Update 6:46pm: After reading Tom’s comment about it being sensor dust, I googled around about sensor cleaning. I think he’s right, so I edited this article. The original blamed dust on the lens.
I just spent hours cleaning up some photos I took at the beginning of the month. I was experimenting with some of the “stuff” I had learned in class and was setting my aperture manually to see the difference in the effects.
Before this experiment, I could tell you what was supposed to happen from what I had read: large aperture, shallow depth of field (small part of picture in focus)… small aperture, deep depth of field (large part of picture in focus). I took some shots at Griffis Sculpture Park that show this concept well.
With a wide open aperture (f4.0), I can choose to focus on the foreground:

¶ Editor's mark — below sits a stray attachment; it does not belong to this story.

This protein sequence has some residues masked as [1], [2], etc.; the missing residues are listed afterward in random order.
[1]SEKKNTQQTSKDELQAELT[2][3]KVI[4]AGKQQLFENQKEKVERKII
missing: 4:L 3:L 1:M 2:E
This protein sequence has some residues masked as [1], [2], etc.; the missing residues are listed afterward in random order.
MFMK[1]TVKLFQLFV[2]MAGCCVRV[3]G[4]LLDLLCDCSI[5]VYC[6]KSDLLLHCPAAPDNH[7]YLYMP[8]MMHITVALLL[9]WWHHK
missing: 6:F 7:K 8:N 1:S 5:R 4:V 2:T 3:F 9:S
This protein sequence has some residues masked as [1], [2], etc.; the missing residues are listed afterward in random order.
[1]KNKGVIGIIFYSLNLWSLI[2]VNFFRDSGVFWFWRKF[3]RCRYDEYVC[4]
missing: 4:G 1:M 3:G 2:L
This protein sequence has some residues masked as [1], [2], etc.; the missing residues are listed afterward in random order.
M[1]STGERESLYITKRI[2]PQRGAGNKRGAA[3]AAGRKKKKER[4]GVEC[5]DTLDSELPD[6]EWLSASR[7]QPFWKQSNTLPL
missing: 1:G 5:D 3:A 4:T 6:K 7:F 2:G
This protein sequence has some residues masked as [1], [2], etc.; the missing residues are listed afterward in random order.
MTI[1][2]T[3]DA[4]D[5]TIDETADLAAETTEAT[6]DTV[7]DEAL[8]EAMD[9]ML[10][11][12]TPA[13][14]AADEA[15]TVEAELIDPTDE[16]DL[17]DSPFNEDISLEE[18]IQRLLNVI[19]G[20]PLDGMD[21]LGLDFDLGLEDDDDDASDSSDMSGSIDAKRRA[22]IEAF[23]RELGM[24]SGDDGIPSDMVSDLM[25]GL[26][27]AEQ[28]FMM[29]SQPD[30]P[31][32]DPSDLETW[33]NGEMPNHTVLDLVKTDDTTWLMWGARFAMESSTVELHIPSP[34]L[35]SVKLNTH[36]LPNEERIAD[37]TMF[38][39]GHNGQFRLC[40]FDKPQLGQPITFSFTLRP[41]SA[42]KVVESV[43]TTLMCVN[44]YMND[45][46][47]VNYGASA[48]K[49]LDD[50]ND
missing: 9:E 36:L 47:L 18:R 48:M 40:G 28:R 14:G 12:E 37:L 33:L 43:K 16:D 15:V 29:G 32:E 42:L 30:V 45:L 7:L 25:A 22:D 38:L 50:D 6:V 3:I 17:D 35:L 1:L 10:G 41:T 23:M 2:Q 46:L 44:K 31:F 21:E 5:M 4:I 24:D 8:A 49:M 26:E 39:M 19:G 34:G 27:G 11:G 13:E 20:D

or the background:
With a smaller aperture (f22), I can get both in focus:
Now, back to my cleanup job. Do you notice in the last photo above there are spots in the sky. Apparently when you shoot with a small aperture, EVERYTHING is in focus: even the dirt on your sensor!
Here was another experiment in which I shot a broad landscape twice varying the aperture.
Here is aperture wide open (f4.0):
Here is with a small aperture (f22):
Once again, even the dirt on my sensor is in focus in the second photo shot with the small aperture. These examples also serve to demonstrate another factor that contributes to depth of field: distance from subject. The DOF is not affected that much when the subject is far from the lens. Both scenes seem to have an equivalent DOF.
Interestingly, I took my camera to have the sensor cleaned the day after I went to Griffis… Now to perform the test suggested at the website below:
Here’s an article about sensor cleaning: